- "Gentlemen," he said, looking about the dimly lighted room, "tomorrow we attack. If we are not victorious, let no one come back alive." With that, George excused himself and retired alone to his room to pray. These contradictions in Patton's character continued to bewilder his staff. For while he was profane, he was also reverent. And while he strutted imperiously as a commander, he knelt humbly before his God. And while that last appeal for victory even at the price of death was looked upon as a hammy gesture by his corps staff, it helped to make it more clearly apparent to them that to Patton war was a holy crusade.
- Omar N. Bradley, A Soldier's Story (1951), p. 52
- I still could not accustom myself, however, to the vulgarity with which Patton skinned offenders for relatively minor infractions in discipline. Patton believed that profanity was the most convincing medium of communication to his troops. But while some chuckled delightedly over the famed expletives he employed with startling originality, the majority, it seemed to me, were more often shocked and offended. At times I felt like Patton, however successful he was as a corps commander, had not learned to command himself. The techniques of command vary, of course, with the personality of the commander. While some men prefer to lead by suggestion and example and other methods, Patton chose to drive his subordinates by bombast and by threats. Those mannerisms achieved spectacular results. But they were not calculated to win affection among his officers or men.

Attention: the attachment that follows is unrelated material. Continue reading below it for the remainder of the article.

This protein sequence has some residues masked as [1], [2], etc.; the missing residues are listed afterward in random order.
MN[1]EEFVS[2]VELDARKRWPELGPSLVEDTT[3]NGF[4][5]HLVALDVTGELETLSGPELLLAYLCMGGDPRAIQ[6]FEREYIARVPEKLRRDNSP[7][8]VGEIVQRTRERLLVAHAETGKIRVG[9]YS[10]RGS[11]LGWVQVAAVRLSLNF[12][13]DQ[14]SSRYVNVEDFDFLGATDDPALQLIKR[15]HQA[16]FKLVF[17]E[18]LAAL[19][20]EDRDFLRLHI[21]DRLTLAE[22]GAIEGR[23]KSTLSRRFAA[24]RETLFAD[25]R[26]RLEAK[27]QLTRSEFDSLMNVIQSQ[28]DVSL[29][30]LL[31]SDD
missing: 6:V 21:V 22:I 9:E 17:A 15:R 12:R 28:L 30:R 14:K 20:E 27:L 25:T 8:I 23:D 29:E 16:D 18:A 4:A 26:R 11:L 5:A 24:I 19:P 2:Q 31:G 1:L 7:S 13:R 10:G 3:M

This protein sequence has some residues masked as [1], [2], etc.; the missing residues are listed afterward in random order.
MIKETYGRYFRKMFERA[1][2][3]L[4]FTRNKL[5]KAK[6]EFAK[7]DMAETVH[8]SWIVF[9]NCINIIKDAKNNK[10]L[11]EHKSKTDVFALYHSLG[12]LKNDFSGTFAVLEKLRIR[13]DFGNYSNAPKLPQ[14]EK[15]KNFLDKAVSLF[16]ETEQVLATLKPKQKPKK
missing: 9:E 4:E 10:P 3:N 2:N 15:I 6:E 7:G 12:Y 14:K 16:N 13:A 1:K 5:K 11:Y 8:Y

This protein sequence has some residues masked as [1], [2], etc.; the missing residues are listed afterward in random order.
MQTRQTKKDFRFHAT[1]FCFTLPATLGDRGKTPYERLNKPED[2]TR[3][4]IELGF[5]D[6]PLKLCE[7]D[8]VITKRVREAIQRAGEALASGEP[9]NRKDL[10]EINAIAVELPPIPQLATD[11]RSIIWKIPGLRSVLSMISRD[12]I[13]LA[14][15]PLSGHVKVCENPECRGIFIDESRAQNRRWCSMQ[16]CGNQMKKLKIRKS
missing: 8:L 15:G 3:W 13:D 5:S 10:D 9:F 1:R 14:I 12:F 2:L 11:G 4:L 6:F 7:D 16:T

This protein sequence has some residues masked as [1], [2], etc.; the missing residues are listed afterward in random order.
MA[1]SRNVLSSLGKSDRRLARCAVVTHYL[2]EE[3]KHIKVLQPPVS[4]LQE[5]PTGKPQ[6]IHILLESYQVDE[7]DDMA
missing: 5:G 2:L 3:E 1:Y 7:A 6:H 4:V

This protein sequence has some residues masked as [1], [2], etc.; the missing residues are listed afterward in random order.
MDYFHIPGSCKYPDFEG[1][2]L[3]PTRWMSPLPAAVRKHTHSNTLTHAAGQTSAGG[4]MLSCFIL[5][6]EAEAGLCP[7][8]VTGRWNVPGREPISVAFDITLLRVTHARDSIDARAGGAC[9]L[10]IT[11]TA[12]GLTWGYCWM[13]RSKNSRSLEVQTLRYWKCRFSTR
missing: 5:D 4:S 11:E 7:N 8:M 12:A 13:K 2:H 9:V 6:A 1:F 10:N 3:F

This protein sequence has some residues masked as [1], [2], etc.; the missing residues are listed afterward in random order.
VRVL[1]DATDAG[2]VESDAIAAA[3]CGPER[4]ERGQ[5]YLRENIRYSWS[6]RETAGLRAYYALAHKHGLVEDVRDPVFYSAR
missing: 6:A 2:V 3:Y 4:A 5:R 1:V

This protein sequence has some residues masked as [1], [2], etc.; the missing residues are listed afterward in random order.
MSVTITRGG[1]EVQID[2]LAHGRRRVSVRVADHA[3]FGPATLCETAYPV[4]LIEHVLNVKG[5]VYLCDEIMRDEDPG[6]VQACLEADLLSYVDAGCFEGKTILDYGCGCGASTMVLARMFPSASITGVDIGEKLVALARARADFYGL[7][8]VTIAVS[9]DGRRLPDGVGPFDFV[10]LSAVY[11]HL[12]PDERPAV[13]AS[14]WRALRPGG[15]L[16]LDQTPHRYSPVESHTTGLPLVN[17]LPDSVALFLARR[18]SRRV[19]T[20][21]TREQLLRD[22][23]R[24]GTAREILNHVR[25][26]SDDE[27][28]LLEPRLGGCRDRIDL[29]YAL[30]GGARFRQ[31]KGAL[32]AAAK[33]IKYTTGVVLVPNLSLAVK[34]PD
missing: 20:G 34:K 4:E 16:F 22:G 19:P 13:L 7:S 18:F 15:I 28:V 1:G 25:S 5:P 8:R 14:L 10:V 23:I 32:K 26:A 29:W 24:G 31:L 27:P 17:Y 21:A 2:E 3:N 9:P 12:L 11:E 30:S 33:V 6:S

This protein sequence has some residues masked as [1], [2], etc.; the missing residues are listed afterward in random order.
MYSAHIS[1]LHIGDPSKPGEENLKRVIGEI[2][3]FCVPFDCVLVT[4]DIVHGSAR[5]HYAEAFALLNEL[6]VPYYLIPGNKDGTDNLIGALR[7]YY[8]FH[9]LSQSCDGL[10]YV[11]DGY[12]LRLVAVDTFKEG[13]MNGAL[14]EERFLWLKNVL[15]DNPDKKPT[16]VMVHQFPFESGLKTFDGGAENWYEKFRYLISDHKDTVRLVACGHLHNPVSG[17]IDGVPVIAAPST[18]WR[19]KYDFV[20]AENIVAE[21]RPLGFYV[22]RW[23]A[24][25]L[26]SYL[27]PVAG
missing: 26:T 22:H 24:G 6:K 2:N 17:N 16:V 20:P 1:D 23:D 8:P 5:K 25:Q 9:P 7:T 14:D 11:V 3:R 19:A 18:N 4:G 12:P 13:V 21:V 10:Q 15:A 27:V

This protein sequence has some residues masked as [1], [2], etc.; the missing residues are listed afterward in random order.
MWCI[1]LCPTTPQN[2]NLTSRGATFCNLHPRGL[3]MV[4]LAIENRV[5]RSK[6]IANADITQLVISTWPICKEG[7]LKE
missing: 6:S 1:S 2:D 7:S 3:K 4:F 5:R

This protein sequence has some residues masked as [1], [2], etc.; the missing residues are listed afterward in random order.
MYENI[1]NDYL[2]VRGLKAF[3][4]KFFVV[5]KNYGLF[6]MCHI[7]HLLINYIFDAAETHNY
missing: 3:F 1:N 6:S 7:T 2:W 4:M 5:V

- Omar N. Bradley, A Soldier's Story (1951), p. 52
- The September restrictions that we had applied to operations of the Third Army were more confining than those with which we later jacketed Hodges. To a man who abhorred defensive warfare with the scorn of George Patton, the shutdown came as a bitter and crushing blow. Until he died Patton never recanted on his contention that had priority in supply been given him instead of Monty and Hodges, Third Army could have broken through the Star defenses to the Rhine. At the same time Monty's proposal that Third Army be halted permanently on the Moselle while he tramped on to Berlin did nothing to appease Patton's unconcealed dislike for the British field marshal. Complete inactivity, however, proved too much to expect of Patton.
- Omar N. Bradley, A Soldier's Story (1951), p. 427